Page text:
Two Performance Unions are better than one.

TFP out.

The Fairy Princess has warned you that she is back, so really, you have no one to blame but Republicans – if they had not inadequately prepared for this pandemic, and then LIED to us – then Broadway would be open, Entertainment as a whole would not be shut down along with all the support businesses, and TFP would not have the time to write.


So here we go!!!!

First – many condolences to the Legend Family on the loss of their son, Jack.

Whatever you may think about how they handled the announcement of his passing, it is not TFP’s concern, nor should it be yours. These are two Parents who are grieving – as they are Public Figures, they are grieving in public, so that they can carry on, and so that others who have suffered the same losses, may find strength and comfort.

May the memory of Jack be a blessing to them.

Adventure Theatre is continuing their MIXING IT UP series, hosted by TFP – where we talk with Mixed Race Artists about their rises from Broadway to Beyond.

Previous guests have included – Merle Dandridge, Ali Ewoldt, Manna Nichols and Zach Piser.

We now bring you the ‘teaser’ starring our next guest….


All of these interviews were done virtually, so they live FOREVER, but Ruthie Ann’s will not be until THIS COMING SUNDAY AT 2PM

Ruthie Ann is currently a series regular on the hit CBS show, ALL RISE, which is entering post-Covid Filming, which she does discuss. Congratulations on the Season 2 order, and make sure you tune in to watch!

AAPAC – the Asian American Performers Action Coalition – came out with their annual examination of Broadway and theater – it’s a numbers game and we do love our math.

No surprises there for TFP in their ‘THE VISIBILITY REPORT: RACIAL REPRESENTATION ON NEW YORK CITY STAGES” – as she once said while being handed a binder by a SAG Official “Take it home? How many times do I have to count Zero to get it!”

Here’s the scoop – White Actors dominate. 61% of the roles, which is double their actual population in New York City.

Black Actors are at 23.2%, AAPI Actors at 6.9%, Latinx Actors 6.1 % MENA Actors at 2% and Indigenous Actors are at a completely underwhelming .2%

On Broadway 80% of the shows were written by White People, and they were produced almost 4X as often as BIPOC people. Even with the huge increase, it seemed for AAPI Writers last season, they still number 6.2% Black writers at 9.6%, MENA writers at 2.8% and Latinx at 2.3%.

There were NO Indigenous writers represented last season at all in a production.

TFP read the 93 page report, and again, she is wondering how many times she is going to use all ten fingers and toes to tally up the gains of BIPOC people in NYC Theater.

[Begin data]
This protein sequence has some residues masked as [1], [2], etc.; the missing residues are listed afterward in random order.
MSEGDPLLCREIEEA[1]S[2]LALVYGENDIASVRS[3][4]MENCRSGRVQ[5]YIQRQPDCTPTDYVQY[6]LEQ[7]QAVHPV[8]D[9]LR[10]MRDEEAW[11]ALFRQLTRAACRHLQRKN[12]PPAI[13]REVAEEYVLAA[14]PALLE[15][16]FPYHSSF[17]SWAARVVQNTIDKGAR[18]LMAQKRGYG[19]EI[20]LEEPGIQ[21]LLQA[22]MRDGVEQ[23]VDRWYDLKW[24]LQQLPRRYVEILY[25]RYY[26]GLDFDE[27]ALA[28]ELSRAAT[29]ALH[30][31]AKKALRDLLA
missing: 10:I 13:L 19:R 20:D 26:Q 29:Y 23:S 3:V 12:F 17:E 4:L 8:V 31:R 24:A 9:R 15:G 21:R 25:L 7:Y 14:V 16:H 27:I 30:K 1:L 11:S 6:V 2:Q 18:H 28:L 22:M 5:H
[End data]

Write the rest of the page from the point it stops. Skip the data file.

Not this year.

Hey – Broadway has been shut for a while, and there is a chance to tell new stories when we come back – likewise there are great strides and productions that should have a Broadway transfer, like Lauren Yee’s CAMBODIAN ROCK BAND – which is instead, touring the country – and Helen Park’s KPOP which was set to open on Broadway when she did TFP’s panel at BroadwayCon last Jan…hopefully making her the second AAPI woman writer to have a show on Broadway, the first being of course, Young Jean Lee’s STRAIGHT WHITE MEN.

Ok yes, if you are a BIPOC person, particularly if you are one of the smaller groups represented, it is easy to get discouraged – but you cannot run around NYC and NOT KNOW – people are writing for you.

In every group.


If you are AAPI, there are people writing and working on all kinds of things starring people who look similar to you, or who share aspects of their culture with you. Google some names people – Mike Lew, Leah Nakano Winkler, Rehana Lew Mirza, Qui Ngyuen, Lloyd Suh, Julia Cho, Nandita Shenoy, Frank Chin, Aditi Brennan Kapil, Philip C. Chung, Yilong Liu, Ken Narasaki, Dipika Gua, A. Rey Pamatmat, Michael Golamaco, Jihae Park, Velina Hasu Houston, Christopher Chen, Jeanne Sakata, Susan Soon He Stanton, to name just a few…of COURSE DHH, of COURSE – he is the FIRST AAPI Playwright to get a production on Broadway, so of course DHH – but there are TONS more – and they are writing, and they see you.

It is easy to be all ‘doom and gloom’ but ‘when you are as old as I my dear, and I hope you never are....” to quote PIPPIN – you have to celebrate that the landscape was SO MUCH DIFFERENT when TFP graduated from University.

Sometimes you have to focus on the victories and for the defeats, well…

Onto Ron Howard, words TFP never thought she would type…now full disclosure, Mr. Howard has worked as a Director with several people she knows, and they loved the process of working with him. Could not speak higher of him, and that is a fact. Her Uncle (John E. Quill) knew him, and liked him very much – liked whatever they worked on together, and so on.

TFP has never heard a bad word spoken about Ron Howard in her life.

Till now….

Frankly, it is not ‘bad’ at all – it’s just being honest. In art, as in all things, we must be honest with ourselves and with one another.